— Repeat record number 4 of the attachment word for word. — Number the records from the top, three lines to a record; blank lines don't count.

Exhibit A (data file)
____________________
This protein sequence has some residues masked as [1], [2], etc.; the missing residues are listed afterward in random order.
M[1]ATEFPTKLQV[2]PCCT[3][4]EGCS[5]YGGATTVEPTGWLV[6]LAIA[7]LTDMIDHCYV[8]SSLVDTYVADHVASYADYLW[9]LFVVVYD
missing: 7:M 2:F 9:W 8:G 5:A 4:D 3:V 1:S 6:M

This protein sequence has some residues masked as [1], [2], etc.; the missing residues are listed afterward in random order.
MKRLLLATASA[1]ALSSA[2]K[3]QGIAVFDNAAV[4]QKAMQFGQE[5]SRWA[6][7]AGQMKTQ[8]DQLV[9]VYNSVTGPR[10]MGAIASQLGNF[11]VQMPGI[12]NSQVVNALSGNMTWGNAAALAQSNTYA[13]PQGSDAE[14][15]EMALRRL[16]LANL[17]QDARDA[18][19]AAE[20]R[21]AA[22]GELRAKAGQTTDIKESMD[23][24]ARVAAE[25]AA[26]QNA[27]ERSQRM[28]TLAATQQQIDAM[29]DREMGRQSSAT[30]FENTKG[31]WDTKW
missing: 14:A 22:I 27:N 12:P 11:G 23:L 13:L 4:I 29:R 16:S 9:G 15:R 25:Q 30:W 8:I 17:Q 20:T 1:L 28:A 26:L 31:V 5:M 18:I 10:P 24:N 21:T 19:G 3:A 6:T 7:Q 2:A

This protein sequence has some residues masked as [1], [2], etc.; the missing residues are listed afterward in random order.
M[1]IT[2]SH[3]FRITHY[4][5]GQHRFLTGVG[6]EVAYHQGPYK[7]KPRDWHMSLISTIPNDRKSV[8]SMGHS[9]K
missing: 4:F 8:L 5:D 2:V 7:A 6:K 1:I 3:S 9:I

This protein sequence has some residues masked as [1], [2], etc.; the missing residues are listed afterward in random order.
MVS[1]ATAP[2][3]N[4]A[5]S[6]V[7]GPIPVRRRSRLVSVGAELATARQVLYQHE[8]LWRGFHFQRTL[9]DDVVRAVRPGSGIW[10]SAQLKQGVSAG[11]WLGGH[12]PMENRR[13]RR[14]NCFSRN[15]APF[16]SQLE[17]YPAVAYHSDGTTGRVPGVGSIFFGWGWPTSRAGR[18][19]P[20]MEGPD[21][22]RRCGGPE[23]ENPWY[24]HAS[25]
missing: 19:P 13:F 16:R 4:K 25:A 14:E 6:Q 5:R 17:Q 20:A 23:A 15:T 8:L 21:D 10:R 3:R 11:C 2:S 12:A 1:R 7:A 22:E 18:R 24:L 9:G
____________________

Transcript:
This protein sequence has some residues masked as [1], [2], etc.; the missing residues are listed afterward in random order.
MVS[1]ATAP[2][3]N[4]A[5]S[6]V[7]GPIPVRRRSRLVSVGAELATARQVLYQHE[8]LWRGFHFQRTL[9]DDVVRAVRPGSGIW[10]SAQLKQGVSAG[11]WLGGH[12]PMENRR[13]RR[14]NCFSRN[15]APF[16]SQLE[17]YPAVAYHSDGTTGRVPGVGSIFFGWGWPTSRAGR[18][19]P[20]MEGPD[21][22]RRCGGPE[23]ENPWY[24]HAS[25]
missing: 19:P 13:F 16:R 4:K 25:A 14:E 6:Q 5:R 17:Q 20:A 23:A 15:T 8:L 21:D 10:R 3:R 11:C 2:S 12:A 1:R 7:A 22:E 18:R 24:L 9:G